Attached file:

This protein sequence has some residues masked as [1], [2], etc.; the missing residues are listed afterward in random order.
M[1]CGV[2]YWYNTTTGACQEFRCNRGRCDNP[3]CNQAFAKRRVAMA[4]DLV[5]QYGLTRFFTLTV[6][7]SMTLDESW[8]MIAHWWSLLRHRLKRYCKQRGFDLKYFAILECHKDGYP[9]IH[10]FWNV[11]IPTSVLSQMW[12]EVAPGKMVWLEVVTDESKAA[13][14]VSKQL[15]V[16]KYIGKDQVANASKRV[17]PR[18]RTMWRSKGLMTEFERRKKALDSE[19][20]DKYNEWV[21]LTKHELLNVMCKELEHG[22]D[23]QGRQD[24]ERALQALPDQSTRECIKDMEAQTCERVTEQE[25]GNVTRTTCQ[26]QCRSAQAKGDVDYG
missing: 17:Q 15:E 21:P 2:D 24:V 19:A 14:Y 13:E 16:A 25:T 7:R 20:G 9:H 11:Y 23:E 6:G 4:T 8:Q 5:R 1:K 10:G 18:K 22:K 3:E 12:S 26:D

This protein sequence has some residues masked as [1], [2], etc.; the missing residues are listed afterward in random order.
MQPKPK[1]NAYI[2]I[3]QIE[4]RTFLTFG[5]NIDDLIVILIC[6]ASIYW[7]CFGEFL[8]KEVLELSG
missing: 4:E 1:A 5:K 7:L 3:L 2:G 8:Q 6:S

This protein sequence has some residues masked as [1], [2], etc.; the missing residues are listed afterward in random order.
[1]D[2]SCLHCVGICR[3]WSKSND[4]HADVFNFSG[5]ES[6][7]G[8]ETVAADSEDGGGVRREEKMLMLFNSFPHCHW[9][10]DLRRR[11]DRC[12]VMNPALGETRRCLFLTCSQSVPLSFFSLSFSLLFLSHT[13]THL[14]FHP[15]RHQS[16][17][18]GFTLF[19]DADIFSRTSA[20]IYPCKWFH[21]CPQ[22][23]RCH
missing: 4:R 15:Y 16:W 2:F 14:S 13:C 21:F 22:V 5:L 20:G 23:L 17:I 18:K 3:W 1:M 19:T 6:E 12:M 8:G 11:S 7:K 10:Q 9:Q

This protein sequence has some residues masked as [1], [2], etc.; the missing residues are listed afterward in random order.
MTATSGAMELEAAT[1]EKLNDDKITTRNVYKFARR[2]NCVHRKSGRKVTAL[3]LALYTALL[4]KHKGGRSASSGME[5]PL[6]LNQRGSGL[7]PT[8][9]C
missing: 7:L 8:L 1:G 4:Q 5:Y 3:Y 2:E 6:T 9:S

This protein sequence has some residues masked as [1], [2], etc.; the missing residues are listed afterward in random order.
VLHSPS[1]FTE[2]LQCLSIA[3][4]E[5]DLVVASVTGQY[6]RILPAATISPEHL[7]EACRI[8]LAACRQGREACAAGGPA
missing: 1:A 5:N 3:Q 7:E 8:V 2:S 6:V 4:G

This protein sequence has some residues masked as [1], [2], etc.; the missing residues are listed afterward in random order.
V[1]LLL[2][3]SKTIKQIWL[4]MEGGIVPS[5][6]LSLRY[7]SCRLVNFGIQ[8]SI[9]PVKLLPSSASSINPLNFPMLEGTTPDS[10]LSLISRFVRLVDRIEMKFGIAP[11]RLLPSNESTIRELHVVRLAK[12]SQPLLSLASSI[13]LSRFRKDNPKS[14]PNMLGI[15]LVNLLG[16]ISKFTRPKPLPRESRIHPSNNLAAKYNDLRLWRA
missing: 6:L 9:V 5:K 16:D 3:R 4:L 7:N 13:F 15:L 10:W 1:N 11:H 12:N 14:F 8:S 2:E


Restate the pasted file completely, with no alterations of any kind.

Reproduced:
This protein sequence has some residues masked as [1], [2], etc.; the missing residues are listed afterward in random order.
M[1]CGV[2]YWYNTTTGACQEFRCNRGRCDNP[3]CNQAFAKRRVAMA[4]DLV[5]QYGLTRFFTLTV[6][7]SMTLDESW[8]MIAHWWSLLRHRLKRYCKQRGFDLKYFAILECHKDGYP[9]IH[10]FWNV[11]IPTSVLSQMW[12]EVAPGKMVWLEVVTDESKAA[13][14]VSKQL[15]V[16]KYIGKDQVANASKRV[17]PR[18]RTMWRSKGLMTEFERRKKALDSE[19][20]DKYNEWV[21]LTKHELLNVMCKELEHG[22]D[23]QGRQD[24]ERALQALPDQSTRECIKDMEAQTCERVTEQE[25]GNVTRTTCQ[26]QCRSAQAKGDVDYG
missing: 17:Q 15:E 21:P 2:D 24:V 19:A 14:Y 13:E 16:A 25:T 7:R 20:G 9:H 11:Y 23:E 6:G 4:T 8:Q 5:R 1:K 10:G 18:K 22:K 3:E 12:S 26:D

This protein sequence has some residues masked as [1], [2], etc.; the missing residues are listed afterward in random order.
MQPKPK[1]NAYI[2]I[3]QIE[4]RTFLTFG[5]NIDDLIVILIC[6]ASIYW[7]CFGEFL[8]KEVLELSG
missing: 4:E 1:A 5:K 7:L 3:L 2:G 8:Q 6:S

This protein sequence has some residues masked as [1], [2], etc.; the missing residues are listed afterward in random order.
[1]D[2]SCLHCVGICR[3]WSKSND[4]HADVFNFSG[5]ES[6][7]G[8]ETVAADSEDGGGVRREEKMLMLFNSFPHCHW[9][10]DLRRR[11]DRC[12]VMNPALGETRRCLFLTCSQSVPLSFFSLSFSLLFLSHT[13]THL[14]FHP[15]RHQS[16][17][18]GFTLF[19]DADIFSRTSA[20]IYPCKWFH[21]CPQ[22][23]RCH
missing: 4:R 15:Y 16:W 2:F 14:S 13:C 21:F 22:V 5:L 20:G 23:L 17:I 18:K 3:W 1:M 19:T 6:E 12:M 8:G 11:S 7:K 10:Q 9:Q

This protein sequence has some residues masked as [1], [2], etc.; the missing residues are listed afterward in random order.
MTATSGAMELEAAT[1]EKLNDDKITTRNVYKFARR[2]NCVHRKSGRKVTAL[3]LALYTALL[4]KHKGGRSASSGME[5]PL[6]LNQRGSGL[7]PT[8][9]C
missing: 7:L 8:L 1:G 4:Q 5:Y 3:Y 2:E 6:T 9:S

This protein sequence has some residues masked as [1], [2], etc.; the missing residues are listed afterward in random order.
VLHSPS[1]FTE[2]LQCLSIA[3][4]E[5]DLVVASVTGQY[6]RILPAATISPEHL[7]EACRI[8]LAACRQGREACAAGGPA
missing: 1:A 5:N 3:Q 7:E 8:V 2:S 6:V 4:G

This protein sequence has some residues masked as [1], [2], etc.; the missing residues are listed afterward in random order.
V[1]LLL[2][3]SKTIKQIWL[4]MEGGIVPS[5][6]LSLRY[7]SCRLVNFGIQ[8]SI[9]PVKLLPSSASSINPLNFPMLEGTTPDS[10]LSLISRFVRLVDRIEMKFGIAP[11]RLLPSNESTIRELHVVRLAK[12]SQPLLSLASSI[13]LSRFRKDNPKS[14]PNMLGI[15]LVNLLG[16]ISKFTRPKPLPRESRIHPSNNLAAKYNDLRLWRA
missing: 6:L 9:V 5:K 16:D 3:R 4:L 7:N 13:F 15:L 10:W 1:N 11:H 12:N 14:F 8:S 2:E